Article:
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Black History Month, Week 1: Black Wall Street

Written and Curated by Sade Lancaster

This Black History Month, DESIGNxHUMANITY will do a deep dive into Tulsa and The Greenwood District's history, aka Black Wall Street. Our long-term strategic goals include a possible physical site in the district. For the next four weeks, we will be exploring the history of Greenwood in 4 parts:

Week One: Black Wall Street

Week Two: The Tulsa Massacre

Week Three: The Rebirth of the Greenwood District

Week Four: Current State of Greenwood

We invite you to join us in discussing the history of Greenwood beyond what happened on Memorial Day Weekend of 1921. If you're not subscribed to our newsletter yet and want to join us on this deep dive, click this link to subscribe:

Ottowa W. Gurley, most noted as the founder of Black Wall Street, or The Greenwood District in Tulsa Oklahoma, was an ambitious man. Prior to his work in Tulsa, Gurley and his wife, Emma staked claim to land in Perry, Oklahoma where he ran for county treasurer, was principal at the town's school, and ran a general store. In 1906, Gurley moved to Tulsa and began to create a city specifically for the part mobility of Blacks looking for opportunity.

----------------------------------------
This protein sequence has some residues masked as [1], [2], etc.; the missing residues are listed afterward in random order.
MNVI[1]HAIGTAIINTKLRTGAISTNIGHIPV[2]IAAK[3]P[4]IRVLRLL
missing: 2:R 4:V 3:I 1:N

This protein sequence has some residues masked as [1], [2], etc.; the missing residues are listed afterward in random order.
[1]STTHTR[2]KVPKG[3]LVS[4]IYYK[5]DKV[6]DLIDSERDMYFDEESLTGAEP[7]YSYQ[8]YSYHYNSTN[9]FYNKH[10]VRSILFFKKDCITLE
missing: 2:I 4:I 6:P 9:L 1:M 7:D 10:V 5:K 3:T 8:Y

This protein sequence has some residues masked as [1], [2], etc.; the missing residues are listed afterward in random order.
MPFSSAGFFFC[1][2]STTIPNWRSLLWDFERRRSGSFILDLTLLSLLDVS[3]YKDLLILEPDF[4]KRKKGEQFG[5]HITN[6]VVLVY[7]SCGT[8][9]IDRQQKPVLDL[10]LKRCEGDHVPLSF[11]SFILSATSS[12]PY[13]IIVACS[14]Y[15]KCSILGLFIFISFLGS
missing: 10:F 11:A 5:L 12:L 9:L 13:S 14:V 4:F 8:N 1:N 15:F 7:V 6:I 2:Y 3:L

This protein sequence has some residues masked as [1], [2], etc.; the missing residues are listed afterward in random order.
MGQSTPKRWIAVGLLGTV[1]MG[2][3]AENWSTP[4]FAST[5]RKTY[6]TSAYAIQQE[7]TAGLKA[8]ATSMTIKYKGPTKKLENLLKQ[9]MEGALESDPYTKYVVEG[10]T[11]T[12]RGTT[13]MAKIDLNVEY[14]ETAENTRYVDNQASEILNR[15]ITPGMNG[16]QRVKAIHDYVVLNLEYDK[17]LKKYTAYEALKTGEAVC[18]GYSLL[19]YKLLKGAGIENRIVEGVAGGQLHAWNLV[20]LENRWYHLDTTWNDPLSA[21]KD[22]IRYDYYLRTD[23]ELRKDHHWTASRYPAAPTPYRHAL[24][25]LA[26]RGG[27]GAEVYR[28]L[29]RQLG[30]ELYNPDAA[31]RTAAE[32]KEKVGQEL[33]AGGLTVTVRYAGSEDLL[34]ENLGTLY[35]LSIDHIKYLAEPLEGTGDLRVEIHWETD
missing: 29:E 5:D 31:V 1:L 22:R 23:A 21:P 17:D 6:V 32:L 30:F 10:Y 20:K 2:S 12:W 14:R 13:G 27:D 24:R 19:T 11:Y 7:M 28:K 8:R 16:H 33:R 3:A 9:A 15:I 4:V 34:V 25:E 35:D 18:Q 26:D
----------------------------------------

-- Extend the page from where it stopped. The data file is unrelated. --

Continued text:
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During the Jim Crow era, Black people were not allowed to make purchases or services in predominantly white areas. Black Wall Street became a place where Black people could hangout, shop, conduct business, and simply belong in a place where they were wanted and celebrated!

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In the early part of the 20th century, Greenwood was a thriving business district featuring Black owned businesses, a strong Black middle and upper class, schools, hospitals, and theaters. It was a bustling commercial and social “island” on the Northeast side of Tulsa, Oklahoma.

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DxH is a design collective and apprenticeship program, collaborating on real-world projects to advocate for Black, Indigenous, and People of Color (BIPOC).Donate to support our mission.

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